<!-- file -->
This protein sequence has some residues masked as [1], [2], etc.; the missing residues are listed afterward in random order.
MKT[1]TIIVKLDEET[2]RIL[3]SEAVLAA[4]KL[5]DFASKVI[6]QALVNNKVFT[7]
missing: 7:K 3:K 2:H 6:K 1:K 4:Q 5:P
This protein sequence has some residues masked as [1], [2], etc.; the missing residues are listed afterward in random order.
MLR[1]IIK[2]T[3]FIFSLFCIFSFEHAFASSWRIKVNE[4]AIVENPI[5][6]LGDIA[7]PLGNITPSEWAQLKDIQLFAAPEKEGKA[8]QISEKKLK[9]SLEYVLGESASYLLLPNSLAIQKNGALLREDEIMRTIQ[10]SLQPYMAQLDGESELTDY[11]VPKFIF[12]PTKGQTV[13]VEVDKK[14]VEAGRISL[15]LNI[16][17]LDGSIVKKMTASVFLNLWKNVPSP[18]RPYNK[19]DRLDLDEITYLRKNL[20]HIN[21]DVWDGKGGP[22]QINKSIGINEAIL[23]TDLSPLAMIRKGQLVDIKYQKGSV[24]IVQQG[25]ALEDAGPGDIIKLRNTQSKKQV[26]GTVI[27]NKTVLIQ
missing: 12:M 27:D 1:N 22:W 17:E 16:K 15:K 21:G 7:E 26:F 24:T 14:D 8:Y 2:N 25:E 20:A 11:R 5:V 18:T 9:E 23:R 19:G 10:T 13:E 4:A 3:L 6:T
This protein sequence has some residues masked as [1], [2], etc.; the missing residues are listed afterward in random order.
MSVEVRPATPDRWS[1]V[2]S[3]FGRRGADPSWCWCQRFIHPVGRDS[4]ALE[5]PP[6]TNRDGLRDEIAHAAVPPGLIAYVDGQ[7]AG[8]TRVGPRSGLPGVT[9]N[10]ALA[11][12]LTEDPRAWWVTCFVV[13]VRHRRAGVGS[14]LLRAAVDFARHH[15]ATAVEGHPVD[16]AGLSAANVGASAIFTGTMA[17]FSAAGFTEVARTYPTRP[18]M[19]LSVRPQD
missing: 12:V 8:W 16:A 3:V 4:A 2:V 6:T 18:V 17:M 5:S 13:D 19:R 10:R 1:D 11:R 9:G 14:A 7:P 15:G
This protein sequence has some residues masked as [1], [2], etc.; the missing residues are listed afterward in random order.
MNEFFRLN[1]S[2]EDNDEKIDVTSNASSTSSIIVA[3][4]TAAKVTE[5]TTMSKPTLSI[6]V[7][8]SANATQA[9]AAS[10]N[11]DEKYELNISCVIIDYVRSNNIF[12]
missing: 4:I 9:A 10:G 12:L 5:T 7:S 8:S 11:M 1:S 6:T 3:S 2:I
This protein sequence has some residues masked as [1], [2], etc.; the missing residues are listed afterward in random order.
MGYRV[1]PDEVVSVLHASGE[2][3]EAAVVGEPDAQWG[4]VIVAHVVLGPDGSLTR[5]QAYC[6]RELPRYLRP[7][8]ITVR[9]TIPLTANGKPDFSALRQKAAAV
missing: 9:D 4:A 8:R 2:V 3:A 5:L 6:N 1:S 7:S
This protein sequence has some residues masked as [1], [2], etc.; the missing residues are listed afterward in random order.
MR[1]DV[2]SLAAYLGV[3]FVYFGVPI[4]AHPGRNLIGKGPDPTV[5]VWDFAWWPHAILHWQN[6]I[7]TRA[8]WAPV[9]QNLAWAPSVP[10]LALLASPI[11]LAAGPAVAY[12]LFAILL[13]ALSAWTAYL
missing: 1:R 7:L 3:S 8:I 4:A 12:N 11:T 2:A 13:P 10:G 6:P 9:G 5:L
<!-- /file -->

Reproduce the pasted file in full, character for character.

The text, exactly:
This protein sequence has some residues masked as [1], [2], etc.; the missing residues are listed afterward in random order.
MKT[1]TIIVKLDEET[2]RIL[3]SEAVLAA[4]KL[5]DFASKVI[6]QALVNNKVFT[7]
missing: 7:K 3:K 2:H 6:K 1:K 4:Q 5:P
This protein sequence has some residues masked as [1], [2], etc.; the missing residues are listed afterward in random order.
MLR[1]IIK[2]T[3]FIFSLFCIFSFEHAFASSWRIKVNE[4]AIVENPI[5][6]LGDIA[7]PLGNITPSEWAQLKDIQLFAAPEKEGKA[8]QISEKKLK[9]SLEYVLGESASYLLLPNSLAIQKNGALLREDEIMRTIQ[10]SLQPYMAQLDGESELTDY[11]VPKFIF[12]PTKGQTV[13]VEVDKK[14]VEAGRISL[15]LNI[16][17]LDGSIVKKMTASVFLNLWKNVPSP[18]RPYNK[19]DRLDLDEITYLRKNL[20]HIN[21]DVWDGKGGP[22]QINKSIGINEAIL[23]TDLSPLAMIRKGQLVDIKYQKGSV[24]IVQQG[25]ALEDAGPGDIIKLRNTQSKKQV[26]GTVI[27]NKTVLIQ
missing: 12:M 27:D 1:N 22:W 17:E 16:K 15:K 21:G 7:E 26:F 24:T 14:D 8:Y 2:N 25:E 20:A 11:R 5:V 18:T 9:E 23:R 19:G 10:T 13:E 4:A 3:L 6:T
This protein sequence has some residues masked as [1], [2], etc.; the missing residues are listed afterward in random order.
MSVEVRPATPDRWS[1]V[2]S[3]FGRRGADPSWCWCQRFIHPVGRDS[4]ALE[5]PP[6]TNRDGLRDEIAHAAVPPGLIAYVDGQ[7]AG[8]TRVGPRSGLPGVT[9]N[10]ALA[11][12]LTEDPRAWWVTCFVV[13]VRHRRAGVGS[14]LLRAAVDFARHH[15]ATAVEGHPVD[16]AGLSAANVGASAIFTGTMA[17]FSAAGFTEVARTYPTRP[18]M[19]LSVRPQD
missing: 12:V 8:W 16:A 3:V 4:A 2:V 6:T 18:V 17:M 5:S 13:D 19:R 10:R 1:D 11:R 9:G 14:A 7:P 15:G
This protein sequence has some residues masked as [1], [2], etc.; the missing residues are listed afterward in random order.
MNEFFRLN[1]S[2]EDNDEKIDVTSNASSTSSIIVA[3][4]TAAKVTE[5]TTMSKPTLSI[6]V[7][8]SANATQA[9]AAS[10]N[11]DEKYELNISCVIIDYVRSNNIF[12]
missing: 4:I 9:A 10:G 12:L 5:T 7:S 8:S 11:M 1:S 6:T 3:S 2:I
This protein sequence has some residues masked as [1], [2], etc.; the missing residues are listed afterward in random order.
MGYRV[1]PDEVVSVLHASGE[2][3]EAAVVGEPDAQWG[4]VIVAHVVLGPDGSLTR[5]QAYC[6]RELPRYLRP[7][8]ITVR[9]TIPLTANGKPDFSALRQKAAAV
missing: 9:D 4:A 8:R 2:V 3:A 5:L 6:N 1:S 7:S
This protein sequence has some residues masked as [1], [2], etc.; the missing residues are listed afterward in random order.
MR[1]DV[2]SLAAYLGV[3]FVYFGVPI[4]AHPGRNLIGKGPDPTV[5]VWDFAWWPHAILHWQN[6]I[7]TRA[8]WAPV[9]QNLAWAPSVP[10]LALLASPI[11]LAAGPAVAY[12]LFAILL[13]ALSAWTAYL
missing: 1:R 7:L 3:S 8:I 4:A 12:N 11:T 2:A 13:P 10:G 6:P 9:G 5:L